When teens get in trouble for posting things online, there's often something nefarious afoot, like drunken antics, offensive behaviour or criminal activity. But for one US high school student, publicly calling out her school's nasty water situation was apparently enough to do the trick. Image: Hazel Juco/Twitter
Hazel Juco, a senior at John Glenn High School in Westland, Michigan, recently posted a photo on Twitter and Facebook of the water situation in one of the building's bathrooms. And boy, it didn't look great!
Soon afterwards, she was slapped with out-of-school suspension, apparently because the photo was an "inappropriate use of electronics in the restroom," she told the local ABC news station. (She also showed the photo to her newspaper class.)
But she argued that her classmates took photos all the time in the school bathrooms -- a claim backed up when some started tweeting selfies they'd apparently taken in the school bathrooms -- and never got in trouble.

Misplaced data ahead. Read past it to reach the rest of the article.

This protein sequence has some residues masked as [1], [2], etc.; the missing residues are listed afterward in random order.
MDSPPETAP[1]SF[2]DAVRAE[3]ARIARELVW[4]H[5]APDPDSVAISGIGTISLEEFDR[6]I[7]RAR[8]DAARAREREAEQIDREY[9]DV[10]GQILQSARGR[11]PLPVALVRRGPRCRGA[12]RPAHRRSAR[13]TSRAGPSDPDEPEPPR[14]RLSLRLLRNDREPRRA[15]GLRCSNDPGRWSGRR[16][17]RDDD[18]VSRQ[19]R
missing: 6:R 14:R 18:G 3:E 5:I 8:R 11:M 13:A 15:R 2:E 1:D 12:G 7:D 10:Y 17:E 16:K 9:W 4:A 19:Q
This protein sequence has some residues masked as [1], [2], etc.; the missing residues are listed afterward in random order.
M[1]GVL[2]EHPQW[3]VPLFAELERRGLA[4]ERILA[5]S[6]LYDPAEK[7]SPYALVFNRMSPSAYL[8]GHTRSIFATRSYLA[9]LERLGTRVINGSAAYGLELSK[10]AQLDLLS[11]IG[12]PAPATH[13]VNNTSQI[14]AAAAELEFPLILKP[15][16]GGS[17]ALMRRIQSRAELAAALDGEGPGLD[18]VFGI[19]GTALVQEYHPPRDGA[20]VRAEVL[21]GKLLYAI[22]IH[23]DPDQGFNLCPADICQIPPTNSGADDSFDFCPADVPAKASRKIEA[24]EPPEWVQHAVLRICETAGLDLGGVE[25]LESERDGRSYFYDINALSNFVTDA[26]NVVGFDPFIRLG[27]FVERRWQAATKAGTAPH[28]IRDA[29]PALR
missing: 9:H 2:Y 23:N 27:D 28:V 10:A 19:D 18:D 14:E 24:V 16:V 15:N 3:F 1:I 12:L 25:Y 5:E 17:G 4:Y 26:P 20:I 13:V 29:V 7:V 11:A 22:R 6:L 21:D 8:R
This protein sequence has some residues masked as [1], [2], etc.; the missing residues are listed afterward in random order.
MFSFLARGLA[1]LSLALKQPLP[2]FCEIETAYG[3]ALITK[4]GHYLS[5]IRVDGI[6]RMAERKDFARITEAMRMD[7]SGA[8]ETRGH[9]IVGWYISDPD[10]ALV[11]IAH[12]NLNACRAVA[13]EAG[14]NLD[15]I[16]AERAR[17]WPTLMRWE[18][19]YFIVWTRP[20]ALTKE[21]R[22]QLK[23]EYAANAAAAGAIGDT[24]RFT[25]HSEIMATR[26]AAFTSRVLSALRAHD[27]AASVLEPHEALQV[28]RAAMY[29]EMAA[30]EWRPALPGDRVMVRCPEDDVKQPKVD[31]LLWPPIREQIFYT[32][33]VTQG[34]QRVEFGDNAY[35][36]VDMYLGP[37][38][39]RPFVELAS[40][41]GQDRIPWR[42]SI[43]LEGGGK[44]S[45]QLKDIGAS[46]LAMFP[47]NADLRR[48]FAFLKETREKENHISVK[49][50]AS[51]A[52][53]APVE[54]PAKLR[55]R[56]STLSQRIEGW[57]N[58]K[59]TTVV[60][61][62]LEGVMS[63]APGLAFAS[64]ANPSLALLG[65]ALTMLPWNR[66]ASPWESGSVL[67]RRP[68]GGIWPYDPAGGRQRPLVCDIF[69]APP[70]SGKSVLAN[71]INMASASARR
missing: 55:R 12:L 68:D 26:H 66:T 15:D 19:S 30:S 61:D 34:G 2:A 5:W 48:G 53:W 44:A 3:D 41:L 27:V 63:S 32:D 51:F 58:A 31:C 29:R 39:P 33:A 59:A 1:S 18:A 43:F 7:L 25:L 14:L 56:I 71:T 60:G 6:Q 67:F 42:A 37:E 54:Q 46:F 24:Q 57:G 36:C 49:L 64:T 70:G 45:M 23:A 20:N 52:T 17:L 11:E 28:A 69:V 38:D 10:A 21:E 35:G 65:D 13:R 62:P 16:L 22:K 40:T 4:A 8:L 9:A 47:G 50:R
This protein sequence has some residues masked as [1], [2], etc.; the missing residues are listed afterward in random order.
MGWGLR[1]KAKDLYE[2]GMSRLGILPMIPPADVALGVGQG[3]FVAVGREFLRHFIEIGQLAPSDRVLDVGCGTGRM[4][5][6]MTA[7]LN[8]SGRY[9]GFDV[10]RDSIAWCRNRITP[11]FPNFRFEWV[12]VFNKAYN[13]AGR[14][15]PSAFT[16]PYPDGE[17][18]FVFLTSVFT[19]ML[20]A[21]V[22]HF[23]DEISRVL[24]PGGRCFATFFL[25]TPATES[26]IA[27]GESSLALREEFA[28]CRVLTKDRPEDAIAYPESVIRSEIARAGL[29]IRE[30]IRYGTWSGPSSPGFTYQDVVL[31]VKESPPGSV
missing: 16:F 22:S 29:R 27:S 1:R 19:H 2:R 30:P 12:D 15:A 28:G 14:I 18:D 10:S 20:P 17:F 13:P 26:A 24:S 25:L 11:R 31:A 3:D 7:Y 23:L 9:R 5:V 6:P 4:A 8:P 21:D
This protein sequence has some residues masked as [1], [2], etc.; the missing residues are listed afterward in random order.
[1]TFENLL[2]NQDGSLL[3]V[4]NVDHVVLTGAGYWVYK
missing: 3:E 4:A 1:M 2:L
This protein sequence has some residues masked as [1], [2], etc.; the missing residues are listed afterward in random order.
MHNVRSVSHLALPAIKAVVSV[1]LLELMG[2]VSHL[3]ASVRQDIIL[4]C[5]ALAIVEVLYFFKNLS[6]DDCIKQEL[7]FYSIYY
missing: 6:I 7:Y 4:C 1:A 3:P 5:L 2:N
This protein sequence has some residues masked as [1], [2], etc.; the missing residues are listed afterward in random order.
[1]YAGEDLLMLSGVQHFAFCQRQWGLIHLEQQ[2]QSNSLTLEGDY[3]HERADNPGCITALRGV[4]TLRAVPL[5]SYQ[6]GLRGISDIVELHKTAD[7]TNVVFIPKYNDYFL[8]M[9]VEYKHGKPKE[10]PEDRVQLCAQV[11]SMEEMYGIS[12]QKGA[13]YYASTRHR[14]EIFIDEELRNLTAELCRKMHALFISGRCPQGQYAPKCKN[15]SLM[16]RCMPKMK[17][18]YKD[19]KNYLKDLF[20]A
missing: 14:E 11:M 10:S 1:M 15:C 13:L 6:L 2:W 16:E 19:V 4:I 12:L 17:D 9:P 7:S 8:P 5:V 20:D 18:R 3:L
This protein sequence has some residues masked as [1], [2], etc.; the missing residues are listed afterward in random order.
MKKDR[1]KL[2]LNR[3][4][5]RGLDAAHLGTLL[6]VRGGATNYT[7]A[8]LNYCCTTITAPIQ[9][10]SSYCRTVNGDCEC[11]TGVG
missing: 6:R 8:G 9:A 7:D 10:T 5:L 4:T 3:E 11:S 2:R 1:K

"Every girl takes selfies in the bathroom and makes it their profile pictures," she told WXYZ. "No one has gotten in trouble."
It's so sweet I didn't get suspended for this ?? https://t.co/b2pIt6vFII
— Łuke (@LukeHausch) September 21, 2016
When the station called the school district, superintendent Michele Harmala -- probably sensing the explosion of terrible publicity the incident would spark -- said the suspension was unwarranted. "The punishment is inappropriate. I am going to make sure the out of school suspension is expunged from the student's record," she said.
What may be worse than the suspension, however, is the fact that high school administrators apparently didn't do anything about the dirty water, and Harmala herself reported the issue -- a pipe that needed replacing -- to maintenance. According to WXYZ, the issue is being addressed, so at least Juco will be vindicated in that regard.
According to Harmala, reporting issues directly is a better solution than posting evidence online, because it's likely to prompt a quicker fix. And by coincidence it saves the school some embarrassment, too.